Past Meetings • Recent Topics


Thu, Sep 10 2020 at 06:00 PM at Remote Meeting

Fun with Finite State Machines
(15 Minutes)
By: Aly Sivji
Experience Level: Novice

Finite State Machines (FSM) are tools we can use to model simple and complex workflows. In this (non-mathematical) talk, we will learn about FSMs and examine how they can be used to improve software design. We’ll finish by diving deep into a couple of Python implementations of FSMs. Full disclosure: one of the implementations is a library I created.

Don't be beholden to your tools
(15 Minutes)
By: Dave Trollope
Experience Level: Novice

How KnowledgeHound innovated by breaking usage of existing tools to solve two immediate problems. A discussion of Django, SQLAlchemy, Pure Python, and Pandas.

Snakes on a Car: Or, Over-engineering a Toy
(30 Minutes)
By: Kat Cosgrove
Experience Level: Novice

Like a lot of engineers, I like to tinker. I also like hardware hacking, video games, and over-engineering the hell out of something. When my team at work decided to build a proof of concept demonstrating the possibility of fast over-the-air updates for edge devices, we settled on using a car as the example of an edge device. It’s flashy, you know? This also presented me with an opportunity to do all of the things I love, and call it work: build a self-driving RC car, and then let people race it around a track using a repurposed USB racewheel, a handful of open source tools, and whole lotta Python. DevOps, but make it fun.

9 Python enthusiasts attended this meeting.


Thu, Aug 13 2020 at 06:00 PM at Remote Meeting

Goodbye Print, Hello Debugger!
(25 Minutes)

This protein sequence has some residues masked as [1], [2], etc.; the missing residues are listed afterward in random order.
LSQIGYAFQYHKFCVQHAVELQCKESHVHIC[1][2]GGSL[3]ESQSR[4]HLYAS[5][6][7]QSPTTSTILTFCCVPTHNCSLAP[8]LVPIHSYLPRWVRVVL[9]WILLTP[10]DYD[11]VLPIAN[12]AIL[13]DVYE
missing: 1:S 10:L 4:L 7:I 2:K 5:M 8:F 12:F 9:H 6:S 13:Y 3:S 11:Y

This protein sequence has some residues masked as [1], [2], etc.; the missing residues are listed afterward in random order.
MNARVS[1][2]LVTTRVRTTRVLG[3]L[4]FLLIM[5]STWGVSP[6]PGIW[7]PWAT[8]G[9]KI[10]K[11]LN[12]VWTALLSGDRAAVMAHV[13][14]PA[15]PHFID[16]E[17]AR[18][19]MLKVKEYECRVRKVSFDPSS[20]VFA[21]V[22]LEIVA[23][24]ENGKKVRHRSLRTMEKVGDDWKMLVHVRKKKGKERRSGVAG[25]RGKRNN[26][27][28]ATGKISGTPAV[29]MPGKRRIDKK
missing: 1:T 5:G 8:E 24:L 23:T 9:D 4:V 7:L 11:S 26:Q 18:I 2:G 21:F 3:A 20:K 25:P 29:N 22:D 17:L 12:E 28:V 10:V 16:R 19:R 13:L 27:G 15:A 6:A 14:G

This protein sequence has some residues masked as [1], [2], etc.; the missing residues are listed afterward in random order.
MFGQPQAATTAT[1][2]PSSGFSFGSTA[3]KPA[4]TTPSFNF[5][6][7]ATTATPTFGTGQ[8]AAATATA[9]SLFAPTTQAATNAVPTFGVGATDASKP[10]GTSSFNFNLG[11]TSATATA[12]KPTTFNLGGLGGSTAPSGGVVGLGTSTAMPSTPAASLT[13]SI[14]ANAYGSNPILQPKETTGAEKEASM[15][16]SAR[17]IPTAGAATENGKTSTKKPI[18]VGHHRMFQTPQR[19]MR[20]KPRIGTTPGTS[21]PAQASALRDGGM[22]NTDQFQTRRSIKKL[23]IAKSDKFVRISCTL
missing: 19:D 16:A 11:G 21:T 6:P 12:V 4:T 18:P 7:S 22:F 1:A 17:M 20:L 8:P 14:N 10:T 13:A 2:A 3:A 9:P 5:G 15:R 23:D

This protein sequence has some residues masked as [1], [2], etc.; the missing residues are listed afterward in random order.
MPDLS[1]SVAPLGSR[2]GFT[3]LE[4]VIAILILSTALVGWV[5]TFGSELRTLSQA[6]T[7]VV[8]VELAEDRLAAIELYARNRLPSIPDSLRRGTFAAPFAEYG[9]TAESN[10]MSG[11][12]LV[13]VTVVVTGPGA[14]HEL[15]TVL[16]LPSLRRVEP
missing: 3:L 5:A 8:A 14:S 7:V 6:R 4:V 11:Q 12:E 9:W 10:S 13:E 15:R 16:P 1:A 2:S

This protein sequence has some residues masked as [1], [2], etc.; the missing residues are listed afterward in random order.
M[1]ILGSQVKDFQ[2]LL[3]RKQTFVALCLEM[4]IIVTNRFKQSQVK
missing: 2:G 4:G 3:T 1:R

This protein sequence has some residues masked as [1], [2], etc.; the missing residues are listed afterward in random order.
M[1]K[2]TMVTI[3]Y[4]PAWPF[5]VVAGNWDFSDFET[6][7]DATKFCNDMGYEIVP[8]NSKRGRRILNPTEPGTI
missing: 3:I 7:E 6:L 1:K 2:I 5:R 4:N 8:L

By: Nina Zakharenko
Experience Level: Intermediate

Still debugging your code with print? Learn how to level up your ability to troubleshoot complex code situations by using the power of a fully-featured debugger in this talk aimed at all levels of programming ability. Debuggers allow you to examine your program state, watch as the values of important variables change, and even modify the content of variables on the fly. Once I gave up using print to debug, my productivity as a programmer increased, and yours can too! I’ll showcase the variety of debugger tools available - from pdb, the simplest command line debugger that’s part of the standard library, to fancy graphical debuggers available in Python IDEs. Join me as we walk through real code together using debugger tools in a hands-on way to help us diagnose problems and bugs. The skills you’ll learn in this talk will allow you to quickly use these tools in your own code bases for fun, school, or work.

What the heck's a Pixel and the California Consumer Privacy Act (CCPA)
(10 Minutes)
By: Sree Prasad
Experience Level: Novice

Even though it's technically only applicable to residents of California, the California Consumer Privacy Act (CCPA) is a major step in comprehensive data privacy legislation in the US that affects every single person in the US's most populated state. I'll go over what's in the CCPA and why it matters as well as share how my team managed to meet all the requirements for compliance just in time for the new year (when the CCPA went into effect).

Principles Driven Development - How PursuedPyBear decides what's important.
(30 Minutes)
By: Piper Thunstrom
Experience Level: Intermediate

PursuedPyBear (ppb) is a Python game development library.

PPB started like many projects: “How do I make my life easier?” Then teachers started asking if it could be built for teaching CS. That started the project on a path to have an extreme focus on API design and education. This distills the concepts that the ppb community have decided matter for long term health of the project, and the technical principles that came out of it.

14 Python enthusiasts attended this meeting.


Thu, Jul 09 2020 at 06:00 PM at Remote Meeting

Ten Ways to Fizz Buzz
(15 Minutes)
By: Joel Grus
Experience Level: Novice

Fizz Buzz is the following (simple) problem:

Print the numbers from 1 to 100, except that if the number is divisible by 3, instead print "fizz"; if the number is divisible by 5, instead print "buzz"; and if the number is divisible by 15, instead print "fizzbuzz".